• Massive Music to ink by

    WRCT Pittsburgh, my radio alma mater, is putting together their annual Massive Music Weekend broadcast. The fine folks at 88.3 FM will be curating 120 30 minute blocks of the finest musical selections that they can get their greasy paws on.

    I highly recommend tuning in online and live streaming  the broadcast this weekend at some point. It’s a great way to get an immersive dip into the many worlds of pioneering musicians. It’s a weekend like no other at WRCT that culminates in a live musical(see:noise) performance by the stations many volunteers. MassiveMusicSchedule2013small

    AND as with all fine music, you’ve got to have your fine prints. The ladies at WRCT know what’s up.




  • The Nancy Gif Experience

    A fellow CCS student and friend, Luke Healy, and I have started putting together a collection of Nancy gifs that channel our love for Bushmiller’s world. We’ve just started, but we hope to go far!

    Here are some peeks at the animations that you can find at the Nancy Gif Experience.

    tumblr_mi3hwvIjcx1s5zj6uo1_400 tumblr_mhzs7pWGXC1s5zj6uo1_250 tumblr_mi37uvUy3l1s5zj6uo1_r1_500

    Are there any panels of Nancy that you think are begging to be animated? Let us know and we’ll get on it. Until then, may your days be filled with Nancy!

    (Big ups to the folks behind the Nancy is Happy tumblr. It brings me delight to no end! )


  • Crinkled Dailies: Week 2

    Last week, I wrapped up an intense project here at the Center for Cartoon Studies. I , along with 5 collaborators were to time travel back to 1966 and create a teen musical comedy that abided by the Comics Code and that would sell like hotcakes, knowing what we 21st century cartoonists knew about the medium.

    I had the privilege of working under the invaluable editorial guidance of Steve Bissette with fellow students Simon Reinhardt, Eleri Harris, Ben Evans, Alexis Dexter and Aaron Shrewsbury. It was a doozy of a project, but everyday was a genuine pleasure to work with these folks. Here’s a peek at the cover that we came up with for this 32 page issue of the Nowsills!

    Screen shot 2013-02-11 at 1.02.13 AM I’m really proud of the work that we all churned out.

    Right now, I’m trying to ready the files so as to have something that I can send to an offset printer to genuinely print these bad boys in conjunction with my collaborators. Once that’s ready, I’ll certainly have something that will be easily readable online for your perusal, AND something physical for you to purchase.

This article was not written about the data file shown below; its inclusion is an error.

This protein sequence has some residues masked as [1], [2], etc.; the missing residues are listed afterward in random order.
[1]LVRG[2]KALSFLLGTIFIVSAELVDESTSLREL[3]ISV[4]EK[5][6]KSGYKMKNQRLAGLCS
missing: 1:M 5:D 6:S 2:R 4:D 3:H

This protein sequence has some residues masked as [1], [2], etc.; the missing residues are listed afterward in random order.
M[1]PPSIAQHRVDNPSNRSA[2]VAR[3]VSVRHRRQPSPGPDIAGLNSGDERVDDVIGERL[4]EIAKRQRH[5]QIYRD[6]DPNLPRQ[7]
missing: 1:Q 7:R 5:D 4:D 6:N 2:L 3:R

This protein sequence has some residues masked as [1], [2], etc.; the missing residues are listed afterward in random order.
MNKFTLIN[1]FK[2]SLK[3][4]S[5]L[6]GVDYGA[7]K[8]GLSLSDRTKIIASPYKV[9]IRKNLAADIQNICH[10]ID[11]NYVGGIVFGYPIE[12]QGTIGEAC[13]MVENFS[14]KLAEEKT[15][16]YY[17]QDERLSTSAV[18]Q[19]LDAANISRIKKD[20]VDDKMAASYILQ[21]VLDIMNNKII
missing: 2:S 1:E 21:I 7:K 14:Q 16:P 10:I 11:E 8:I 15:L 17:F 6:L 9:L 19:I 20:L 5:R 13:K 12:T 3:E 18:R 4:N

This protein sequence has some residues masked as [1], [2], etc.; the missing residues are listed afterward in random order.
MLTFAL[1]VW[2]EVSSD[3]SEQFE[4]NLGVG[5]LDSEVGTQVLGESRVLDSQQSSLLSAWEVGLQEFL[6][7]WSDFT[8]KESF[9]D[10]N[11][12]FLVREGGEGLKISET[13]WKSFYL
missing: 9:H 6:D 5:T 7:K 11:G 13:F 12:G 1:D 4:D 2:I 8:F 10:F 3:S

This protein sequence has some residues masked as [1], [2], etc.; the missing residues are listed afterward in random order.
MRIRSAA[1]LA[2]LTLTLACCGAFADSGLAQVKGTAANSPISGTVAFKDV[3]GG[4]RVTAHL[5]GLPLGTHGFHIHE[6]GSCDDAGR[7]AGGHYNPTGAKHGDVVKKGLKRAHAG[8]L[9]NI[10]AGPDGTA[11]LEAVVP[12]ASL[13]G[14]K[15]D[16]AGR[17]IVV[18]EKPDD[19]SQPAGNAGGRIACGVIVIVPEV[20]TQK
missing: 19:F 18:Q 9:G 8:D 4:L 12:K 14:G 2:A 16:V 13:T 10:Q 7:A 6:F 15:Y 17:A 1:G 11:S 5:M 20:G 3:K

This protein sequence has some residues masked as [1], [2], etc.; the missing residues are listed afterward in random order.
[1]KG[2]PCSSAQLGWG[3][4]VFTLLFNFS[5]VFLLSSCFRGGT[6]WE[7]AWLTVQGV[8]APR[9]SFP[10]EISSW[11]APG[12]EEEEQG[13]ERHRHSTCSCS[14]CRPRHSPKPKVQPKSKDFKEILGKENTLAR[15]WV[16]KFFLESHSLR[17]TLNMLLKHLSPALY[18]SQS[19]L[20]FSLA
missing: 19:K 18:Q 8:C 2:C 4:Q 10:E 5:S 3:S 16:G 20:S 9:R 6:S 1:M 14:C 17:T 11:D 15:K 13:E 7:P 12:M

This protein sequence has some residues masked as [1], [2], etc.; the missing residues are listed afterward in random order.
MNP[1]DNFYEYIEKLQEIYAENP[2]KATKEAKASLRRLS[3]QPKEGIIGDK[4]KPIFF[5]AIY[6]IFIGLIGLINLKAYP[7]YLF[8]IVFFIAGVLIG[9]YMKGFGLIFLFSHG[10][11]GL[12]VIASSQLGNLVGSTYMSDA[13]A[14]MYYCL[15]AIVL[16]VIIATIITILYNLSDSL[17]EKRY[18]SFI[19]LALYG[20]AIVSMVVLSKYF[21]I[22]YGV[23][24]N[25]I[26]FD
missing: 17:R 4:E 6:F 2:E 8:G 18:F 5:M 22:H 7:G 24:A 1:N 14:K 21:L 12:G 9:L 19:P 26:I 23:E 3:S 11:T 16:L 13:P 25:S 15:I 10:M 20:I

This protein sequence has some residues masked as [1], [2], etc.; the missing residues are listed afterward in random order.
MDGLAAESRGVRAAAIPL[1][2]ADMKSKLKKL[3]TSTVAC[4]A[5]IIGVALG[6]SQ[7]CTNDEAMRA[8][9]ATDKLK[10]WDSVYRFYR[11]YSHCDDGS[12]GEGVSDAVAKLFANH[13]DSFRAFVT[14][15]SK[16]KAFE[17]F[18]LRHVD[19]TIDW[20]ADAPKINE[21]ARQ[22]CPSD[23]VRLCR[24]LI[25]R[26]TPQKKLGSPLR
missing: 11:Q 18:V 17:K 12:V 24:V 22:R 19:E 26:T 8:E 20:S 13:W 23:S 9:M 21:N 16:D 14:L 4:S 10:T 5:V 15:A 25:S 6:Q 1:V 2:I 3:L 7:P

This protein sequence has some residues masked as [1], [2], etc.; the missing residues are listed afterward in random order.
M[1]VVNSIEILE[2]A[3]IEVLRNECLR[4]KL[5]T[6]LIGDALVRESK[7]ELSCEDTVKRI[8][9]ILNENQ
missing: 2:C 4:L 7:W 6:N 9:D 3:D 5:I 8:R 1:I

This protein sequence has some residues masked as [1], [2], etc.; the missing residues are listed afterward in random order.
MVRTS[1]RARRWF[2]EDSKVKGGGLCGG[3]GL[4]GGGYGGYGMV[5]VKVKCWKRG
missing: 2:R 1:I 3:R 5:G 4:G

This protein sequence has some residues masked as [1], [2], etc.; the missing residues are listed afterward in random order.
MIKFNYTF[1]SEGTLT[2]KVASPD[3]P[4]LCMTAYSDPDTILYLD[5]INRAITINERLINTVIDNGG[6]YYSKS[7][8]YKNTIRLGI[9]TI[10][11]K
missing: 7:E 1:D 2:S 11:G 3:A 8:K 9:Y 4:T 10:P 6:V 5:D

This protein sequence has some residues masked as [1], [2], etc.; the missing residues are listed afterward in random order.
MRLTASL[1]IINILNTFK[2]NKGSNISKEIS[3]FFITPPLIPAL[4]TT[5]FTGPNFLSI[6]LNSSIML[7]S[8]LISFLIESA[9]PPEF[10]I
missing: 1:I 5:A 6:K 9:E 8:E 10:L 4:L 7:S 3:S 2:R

Given the intensity of the above mentioned Silver Age assignement, you might see some of the stress slip into some panels.







    14_Im-sorryLet me know what you think and if there’s anything that you’d like to see me tackle in the coming weeks dailies.


  • Noise to work through

    I thought I’d share a pairing of experiences that I’ve recently enjoyed combining during late night drawing, particularly when silence doesn’t cut it.

    My friend, Sal Farina, has coded some neat visual toys for Mac OS X. He’s a real lover of textures and patterns.

    Of those bits of code he’s written, my favorite is acid static. Once you download and install the application, acid static runs full screen behind all of your applications and on top of your desktop. Here’s a screenshot of how it transforms your screen. It’s truly a beautiful bit of cellular automata. (The gif doesn’t do it justice, as I had to reduce it down to 5 frames…)


    I combine Acid Static with Windy and Carl’s 1997 recording Depths and I’m off to the races. I write daily comics, work out illustration compositions and in general doodle up a storm.


    Here’s a recent bit of inks and watercolors:tubular-sketch

    What kind of patterns (visual or auditory) get your mind reeling?


  • Crinkled Dailies: Week 1

    Greetings from the Crinkled Corner.

    If you haven’t heard, I’m doing daily comics. 4 panels every day. 

    My jumping off point for much of these strips is channelling my love of Pablo Holmberg’s Eden, Liniers’ Macanudos and Nicholas Gurewitch’s _Perry Bible Fellowship. _Who knows where they’ll go from there!

    You can expect 7 comics posted here everyweek. If you want the convenience of daily updates and you’re a tumblr user, just follow me there. That’s where I initially share these. Hope some of these will make you smile.

    1 - runasfast 2-hedgehog 3-if-n-oof 4-tling 5-crypto 6-chippendale 7-buzzbird


  • Relaying a Public Service Announcement from 4CP

    This afternoon I came across a message from Half-Man Half-Static, who runs the great little online galleries 4CP(Four Color Process)Comic Book Cartoraphy and Supertype!, a comics typography gallery.